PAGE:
We raise Miniature Nubians, so kidding season is always a very busy time for us. In order to help keep things a little less chaotic, we have a kidding barn. We have worked very hard on this barn, and are pretty proud of how it has turned out, especially considering what it looked like when we started.
Each doe, when she is near her time to kid, is moved into her own private stall in the kidding barn. Each stall has clean straw, an elevated water bucket, a heat lamp, and feed/hay areas.
The kidding barn is equipped with a propane forced air heater to use if needed, a feed/hay/straw storage area, a tool bench, a storage cabinet, and various cleaning supplies. Another very important feature kept in the kidding barn during kidding season is the all-important kidding box. There are many useful things in that box, but there are five things I am never caught without!
1. Digital thermometer – Find one with a flexible tip, and one that reads as quickly as possible. A baby goat’s temperature should be at least 101℉ (normal range is 102 - 103℉) before it eats or it will not be able to properly digest milk.
2. Clean towels – These are a necessity for drying off newborn kids. They come in handy for wiping off hands, too! We use old ones from the house (you know, the ones with holes or stains) and we pick some up at garage sales or auctions.
3. Hair dryer – We use this to warm up the newborn kids if needed. The towels are used to make a tent and the hair dryer blows warm air into the tent, but not directly onto the kid. We monitor the kid’s temperature, and once it is able to maintain at least 101℉ under a heat lamp, we can do without the heat tent.
4. Honey and whiskey – This is my Grandpa’s method of giving weak lambs a boost, and it works for weak goat kids, too. Mix about 1/4 cup honey and 1 tablespoon whiskey. I keep it in a small jar in my kidding kit, and make it fresh before kidding season starts. If you have a weak baby, dip your finger in the honey/whiskey mixture and rub it on the baby’s gums. This can be repeated a few times every few minutes until the baby perks up (do it while warming the baby up). The sugars in the honey/whiskey help give the baby a boost of energy. A small amount (about a teaspoon) can be added to 2 ounces of warm milk to help give the baby an extra boost. There are other ingredients that can be used (such as blackstrap molasses and cayenne pepper), but this is my family’s tried and true method.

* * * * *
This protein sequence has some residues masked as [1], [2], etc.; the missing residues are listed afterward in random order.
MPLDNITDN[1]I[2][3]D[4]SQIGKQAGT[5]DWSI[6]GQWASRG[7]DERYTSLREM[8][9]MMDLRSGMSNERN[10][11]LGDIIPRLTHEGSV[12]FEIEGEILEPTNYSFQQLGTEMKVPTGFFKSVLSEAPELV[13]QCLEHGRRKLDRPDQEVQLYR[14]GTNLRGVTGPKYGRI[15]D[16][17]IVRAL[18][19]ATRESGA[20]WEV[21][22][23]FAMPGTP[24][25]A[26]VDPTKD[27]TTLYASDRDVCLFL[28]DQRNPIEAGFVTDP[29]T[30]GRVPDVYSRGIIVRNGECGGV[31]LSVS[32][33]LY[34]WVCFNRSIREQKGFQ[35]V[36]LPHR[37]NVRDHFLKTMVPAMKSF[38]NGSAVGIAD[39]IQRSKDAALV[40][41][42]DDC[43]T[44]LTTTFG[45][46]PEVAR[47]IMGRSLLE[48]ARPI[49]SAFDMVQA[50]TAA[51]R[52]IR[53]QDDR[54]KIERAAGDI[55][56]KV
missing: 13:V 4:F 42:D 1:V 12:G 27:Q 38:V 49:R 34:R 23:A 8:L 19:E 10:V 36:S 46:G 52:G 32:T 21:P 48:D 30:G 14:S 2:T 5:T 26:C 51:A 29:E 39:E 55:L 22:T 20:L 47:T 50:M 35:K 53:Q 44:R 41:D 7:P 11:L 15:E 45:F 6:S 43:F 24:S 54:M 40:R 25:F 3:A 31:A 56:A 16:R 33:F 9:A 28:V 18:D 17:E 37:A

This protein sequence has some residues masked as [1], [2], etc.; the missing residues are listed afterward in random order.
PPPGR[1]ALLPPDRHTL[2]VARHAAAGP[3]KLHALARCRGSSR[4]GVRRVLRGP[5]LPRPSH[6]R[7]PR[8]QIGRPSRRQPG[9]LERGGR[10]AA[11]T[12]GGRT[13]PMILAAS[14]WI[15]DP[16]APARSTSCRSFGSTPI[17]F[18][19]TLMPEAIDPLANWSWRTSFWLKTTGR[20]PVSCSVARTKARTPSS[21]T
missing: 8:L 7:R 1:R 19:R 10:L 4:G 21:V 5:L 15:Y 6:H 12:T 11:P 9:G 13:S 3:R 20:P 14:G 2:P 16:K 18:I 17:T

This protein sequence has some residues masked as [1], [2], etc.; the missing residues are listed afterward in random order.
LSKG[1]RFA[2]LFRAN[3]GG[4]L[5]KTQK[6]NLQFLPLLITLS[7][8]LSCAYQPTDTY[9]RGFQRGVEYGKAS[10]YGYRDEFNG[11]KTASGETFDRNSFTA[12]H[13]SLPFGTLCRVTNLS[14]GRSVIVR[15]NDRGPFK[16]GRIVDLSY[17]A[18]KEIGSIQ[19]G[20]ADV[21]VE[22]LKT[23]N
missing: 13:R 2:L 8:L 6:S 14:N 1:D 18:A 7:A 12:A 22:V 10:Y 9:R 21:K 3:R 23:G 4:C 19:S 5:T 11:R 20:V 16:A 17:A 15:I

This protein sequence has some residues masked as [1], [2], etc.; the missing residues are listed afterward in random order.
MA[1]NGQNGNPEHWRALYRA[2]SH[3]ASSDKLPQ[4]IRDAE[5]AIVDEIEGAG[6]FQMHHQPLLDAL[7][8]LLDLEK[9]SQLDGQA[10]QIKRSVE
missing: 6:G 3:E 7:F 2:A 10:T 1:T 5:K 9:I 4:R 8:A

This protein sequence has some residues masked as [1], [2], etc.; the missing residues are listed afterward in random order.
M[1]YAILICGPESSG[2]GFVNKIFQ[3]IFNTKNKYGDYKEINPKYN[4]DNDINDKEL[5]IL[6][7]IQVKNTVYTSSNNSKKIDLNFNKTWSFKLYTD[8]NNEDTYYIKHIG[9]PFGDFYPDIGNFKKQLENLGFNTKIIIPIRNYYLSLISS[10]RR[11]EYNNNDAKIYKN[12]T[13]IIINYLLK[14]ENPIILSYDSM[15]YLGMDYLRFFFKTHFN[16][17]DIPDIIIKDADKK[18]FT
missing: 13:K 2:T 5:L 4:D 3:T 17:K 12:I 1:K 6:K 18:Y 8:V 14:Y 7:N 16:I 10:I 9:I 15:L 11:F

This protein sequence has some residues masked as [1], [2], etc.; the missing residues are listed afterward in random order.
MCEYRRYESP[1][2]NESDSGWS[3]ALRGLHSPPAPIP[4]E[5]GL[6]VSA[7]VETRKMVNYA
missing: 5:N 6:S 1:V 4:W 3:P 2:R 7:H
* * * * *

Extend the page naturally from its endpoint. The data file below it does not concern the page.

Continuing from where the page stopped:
5. Bottle, nipple, and empty butter container – These are a must have. If the kid is unable to nurse in a timely manner, or must be moved away from its dam for one reason or another, a bottle and nipple are essential to have on hand to ensure the baby gets much needed nourishment quickly. I usually try to milk the dam so the kid gets colostrum, hence the empty butter container. If the dam is not able to be milked, we use whole cow’s milk rather than milk replacer if at all possible.
Some other items I keep in the kidding box include a bulb syringe to clean fluids out of nasal passages, Selenium/Vitamin E gel to give to kids with weak legs (if you are in a Selenium deficient area), Colostrum gel, a feeding tube (in case we need to tube feed a weak kid) with a 5 cc syringe to fit, a kid puller, a drench for the doe in case she needs extra energy, a drenching syringe, injectable Vitamin B complex, 3 cc syringes with needles, iodine and small disposable cups (for dipping navels), Vetricyn spray (in case of small wounds), notepad and pen, non-latex gloves, baby wipes, lubricant, and an extra thermometer. There are lots of other things I have on hand, but those are the things in my kidding box.
Also note, I do not keep my kidding box in the kidding barn year around. During the rest of the year, it is kept in the house in a climate-controlled environment to keep things from temperature extremes and to keep the box from getting too dirty. Each year prior to kidding season, I go through the box and discard anything that is outdated, replace anything that is damaged, and make new honey/whiskey syrup.
Lastly, be sure to have your veterinarian's phone number available, and a back up veterinarian's phone number as well. They can help talk you through a tough situation, make a farm visit, or recommend treatments, and are an invaluable resource!